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Posted inArt

Transgressive Queer Art, Tinged with Nostalgia

Today’s New York art world is painfully nostalgic for the 1980s — a time when rent in the East Village could be paid on tips, syringes littered the streets, and social forces challenged artists to create astounding works. Creativity crackled in the air, as did the impending trauma and transformation of the near future. Social spaces existed before social media supplanted them. It was a time — “post-disco, pre-house,” according to performance artist Jack Waters — when you could both dance and talk in clubs, and those clubs weren’t just filled with $12 cocktails and bridge-and-tunnel riffraff, but exciting creators building a community.

Posted inArt

The NEA Four Revisited: On Arts Funding

The NEA Four, now in residence at the New Museum, were denied National Endowment for the Arts (NEA) grants in 1990, after Congress passed a “decency clause.” How has arts funding changed in the past 20 years? Its current state would certainly “disabuse just about anyone of the idea that pursuing an artistic career in 21st-century America is a romantic enterprise.”

Posted inArt

The Women of the Miami Project

MIAMI — The first artworks I enjoyed when I walked into the Miami Project, one of two newcomers to Art Basel Miami Beach fair week this year, were paintings by Monique Prieto at ACME. Then I discovered photographs by Lee Materazzi. After that, there was Daniela Comani’s wonderful installation “Beau De Jour,” and it was around that time that it hit me: so much of the work I was loving at the fair was by women.

Posted inArt

She Gives Good Window Display

January usually sees the dismantling of lavish holiday windows on Fifth Avenue, a dissipation of arresting tableaux that engaged pedestrians. But the eminent Paris department store Le Printemps refused to wait until next year to showcase another extravagant display, hosting fashion icon’s Daphne Guinness’s second foray into performance art housed in their windows.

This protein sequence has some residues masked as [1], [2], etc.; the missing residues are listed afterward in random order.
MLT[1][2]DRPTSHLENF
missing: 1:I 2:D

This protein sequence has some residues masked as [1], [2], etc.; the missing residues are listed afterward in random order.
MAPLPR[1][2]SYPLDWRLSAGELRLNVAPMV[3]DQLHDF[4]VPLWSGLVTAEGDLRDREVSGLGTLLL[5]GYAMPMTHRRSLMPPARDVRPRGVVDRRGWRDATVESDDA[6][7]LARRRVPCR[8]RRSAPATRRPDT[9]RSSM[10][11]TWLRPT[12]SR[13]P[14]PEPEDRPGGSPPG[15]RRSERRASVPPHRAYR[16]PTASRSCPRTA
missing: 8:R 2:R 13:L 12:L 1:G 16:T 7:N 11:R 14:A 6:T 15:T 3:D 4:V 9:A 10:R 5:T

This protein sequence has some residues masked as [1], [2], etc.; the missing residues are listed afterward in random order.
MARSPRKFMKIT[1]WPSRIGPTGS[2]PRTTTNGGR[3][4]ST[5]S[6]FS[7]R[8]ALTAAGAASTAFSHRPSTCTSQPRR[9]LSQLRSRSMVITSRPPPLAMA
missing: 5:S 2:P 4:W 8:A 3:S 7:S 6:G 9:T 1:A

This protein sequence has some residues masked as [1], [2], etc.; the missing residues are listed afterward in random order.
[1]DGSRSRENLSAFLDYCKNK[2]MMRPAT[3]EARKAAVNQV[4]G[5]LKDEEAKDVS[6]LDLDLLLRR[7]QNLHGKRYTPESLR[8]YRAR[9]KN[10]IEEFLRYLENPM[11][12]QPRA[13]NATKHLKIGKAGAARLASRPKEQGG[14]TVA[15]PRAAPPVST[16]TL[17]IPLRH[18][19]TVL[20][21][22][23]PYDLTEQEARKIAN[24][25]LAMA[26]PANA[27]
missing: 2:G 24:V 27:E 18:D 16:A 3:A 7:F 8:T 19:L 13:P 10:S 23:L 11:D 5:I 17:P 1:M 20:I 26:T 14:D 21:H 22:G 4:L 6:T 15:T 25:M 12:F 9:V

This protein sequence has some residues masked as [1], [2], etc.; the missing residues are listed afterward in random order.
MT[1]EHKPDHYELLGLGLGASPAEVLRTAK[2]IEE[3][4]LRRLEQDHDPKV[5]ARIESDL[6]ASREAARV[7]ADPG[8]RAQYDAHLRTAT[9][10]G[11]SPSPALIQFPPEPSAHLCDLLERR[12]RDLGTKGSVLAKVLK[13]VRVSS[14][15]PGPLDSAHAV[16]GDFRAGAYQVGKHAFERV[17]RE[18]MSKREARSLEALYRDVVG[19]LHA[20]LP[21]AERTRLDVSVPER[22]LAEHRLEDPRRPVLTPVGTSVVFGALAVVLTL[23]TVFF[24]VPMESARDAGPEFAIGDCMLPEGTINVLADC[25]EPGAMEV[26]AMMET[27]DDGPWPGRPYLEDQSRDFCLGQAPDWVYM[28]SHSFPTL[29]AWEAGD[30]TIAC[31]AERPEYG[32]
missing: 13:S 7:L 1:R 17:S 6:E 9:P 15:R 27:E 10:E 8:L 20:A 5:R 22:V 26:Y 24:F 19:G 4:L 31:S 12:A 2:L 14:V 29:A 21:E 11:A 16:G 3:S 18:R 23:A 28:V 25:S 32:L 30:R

Posted inArt

Artist Karen Finley Talks New York of Yesteryear, Women in the Arts, Lady Gaga and More

Has she no decency? At long last, has she no decency? The transgressive, titillating performance artist Karen Finley was denied a grant from the National Endowment for the Arts in 1990 because the language and content in her work was deemed “indecent.” Along with three other artists she became part of the infamous Supreme Court case The National Endowment for the Arts v. Karen Finley, which culminated in the discontinuation of individual artist grants. In her interview with Hyperallergic, Finley reflects on the past of New York City, the state of women in the arts, Lady Gaga and more.

Posted inArt

YouTube Archive + Anarchy, Part 2

For the second in his series of YouTube Essays, YouTube Archive + Anarchy, blogger and curator Brent Burket selects a mix of art and music, collecting YouTube music videos, amateur documentation of video art pieces and performance art. Check out a Katy Perry introduction and feminist firecracker Karen Finley invading a Sinead O’Connor song, to disastrous and hilarious effect. Click through for the complete VJ set.

Posted inArt

Nevermind the Bollocks, Here’s The YouTube: Archive & Anarchy

Starting Wednesday, Brooklyn blogger and curator Brent Burket will be curating a three-day YouTube retrospective that mines the insanity of the online video juggernaut to find gems and germs that are sometimes painful to watch but always entertaining. His mission was to present an array of short videos that would give us a taste of the art world there and wait till you see what he has discovered.

Paul Virilio has written extensively about how advances in technology have changed our relationship to time and space. YouTube has been supremely guilty of that crime, AND it’s allowed us to hit repeat it when necessary. Um, awesome …